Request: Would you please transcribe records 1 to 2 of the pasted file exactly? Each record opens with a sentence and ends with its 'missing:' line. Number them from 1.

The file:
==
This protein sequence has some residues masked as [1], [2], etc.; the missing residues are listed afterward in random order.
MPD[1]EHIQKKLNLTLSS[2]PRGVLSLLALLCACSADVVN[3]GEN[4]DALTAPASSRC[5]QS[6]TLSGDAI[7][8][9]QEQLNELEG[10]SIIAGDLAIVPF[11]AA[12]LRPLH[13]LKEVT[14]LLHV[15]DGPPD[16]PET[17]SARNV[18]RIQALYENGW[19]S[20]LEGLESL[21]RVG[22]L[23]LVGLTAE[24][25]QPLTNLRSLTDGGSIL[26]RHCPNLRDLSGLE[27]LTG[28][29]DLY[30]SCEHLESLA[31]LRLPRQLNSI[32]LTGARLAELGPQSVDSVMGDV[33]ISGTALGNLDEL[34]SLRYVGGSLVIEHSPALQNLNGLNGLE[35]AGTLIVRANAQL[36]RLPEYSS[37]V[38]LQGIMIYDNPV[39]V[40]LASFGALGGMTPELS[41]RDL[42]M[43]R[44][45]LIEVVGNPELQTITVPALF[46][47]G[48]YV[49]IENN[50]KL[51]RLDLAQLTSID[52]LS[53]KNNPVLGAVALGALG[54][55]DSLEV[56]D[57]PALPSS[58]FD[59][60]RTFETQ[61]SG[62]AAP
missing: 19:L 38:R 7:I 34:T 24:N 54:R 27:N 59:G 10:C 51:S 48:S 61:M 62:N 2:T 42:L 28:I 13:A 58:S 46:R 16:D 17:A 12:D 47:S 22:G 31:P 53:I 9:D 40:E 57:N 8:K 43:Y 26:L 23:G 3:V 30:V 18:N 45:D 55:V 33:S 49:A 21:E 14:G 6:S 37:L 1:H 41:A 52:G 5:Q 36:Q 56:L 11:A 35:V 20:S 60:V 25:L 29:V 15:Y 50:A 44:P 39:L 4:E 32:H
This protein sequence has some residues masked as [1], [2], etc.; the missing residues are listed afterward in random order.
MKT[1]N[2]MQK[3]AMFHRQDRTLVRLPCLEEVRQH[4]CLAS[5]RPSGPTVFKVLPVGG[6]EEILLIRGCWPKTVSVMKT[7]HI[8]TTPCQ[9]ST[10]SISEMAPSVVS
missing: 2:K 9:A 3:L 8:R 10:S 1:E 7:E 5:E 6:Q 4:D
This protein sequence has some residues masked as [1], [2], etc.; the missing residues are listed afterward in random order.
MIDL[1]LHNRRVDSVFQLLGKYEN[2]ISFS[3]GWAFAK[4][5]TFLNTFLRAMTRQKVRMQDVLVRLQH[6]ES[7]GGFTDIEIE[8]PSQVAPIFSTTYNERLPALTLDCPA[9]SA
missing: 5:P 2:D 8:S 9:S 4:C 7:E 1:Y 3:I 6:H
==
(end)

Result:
This protein sequence has some residues masked as [1], [2], etc.; the missing residues are listed afterward in random order.
MPD[1]EHIQKKLNLTLSS[2]PRGVLSLLALLCACSADVVN[3]GEN[4]DALTAPASSRC[5]QS[6]TLSGDAI[7][8][9]QEQLNELEG[10]SIIAGDLAIVPF[11]AA[12]LRPLH[13]LKEVT[14]LLHV[15]DGPPD[16]PET[17]SARNV[18]RIQALYENGW[19]S[20]LEGLESL[21]RVG[22]L[23]LVGLTAE[24][25]QPLTNLRSLTDGGSIL[26]RHCPNLRDLSGLE[27]LTG[28][29]DLY[30]SCEHLESLA[31]LRLPRQLNSI[32]LTGARLAELGPQSVDSVMGDV[33]ISGTALGNLDEL[34]SLRYVGGSLVIEHSPALQNLNGLNGLE[35]AGTLIVRANAQL[36]RLPEYSS[37]V[38]LQGIMIYDNPV[39]V[40]LASFGALGGMTPELS[41]RDL[42]M[43]R[44][45]LIEVVGNPELQTITVPALF[46][47]G[48]YV[49]IENN[50]KL[51]RLDLAQLTSID[52]LS[53]KNNPVLGAVALGALG[54][55]DSLEV[56]D[57]PALPSS[58]FD[59][60]RTFETQ[61]SG[62]AAP
missing: 19:L 38:R 7:I 34:T 24:N 54:R 27:N 59:G 10:C 51:S 48:S 61:M 62:N 2:T 42:L 28:I 13:A 58:S 46:R 16:D 17:A 12:D 47:S 22:G 31:P 53:I 9:D 40:E 57:N 8:K 43:Y 26:L 23:G 3:V 30:V 18:N 45:D 55:V 33:S 49:A 21:E 14:G 6:S 37:L 1:H 41:A 52:G 5:Q 36:Q 56:L 11:A 35:V 20:S 60:V 25:L 29:V 15:Y 50:A 44:P 39:L 4:E 32:H
This protein sequence has some residues masked as [1], [2], etc.; the missing residues are listed afterward in random order.
MKT[1]N[2]MQK[3]AMFHRQDRTLVRLPCLEEVRQH[4]CLAS[5]RPSGPTVFKVLPVGG[6]EEILLIRGCWPKTVSVMKT[7]HI[8]TTPCQ[9]ST[10]SISEMAPSVVS
missing: 2:K 9:A 3:L 8:R 10:S 1:E 7:E 5:E 6:Q 4:D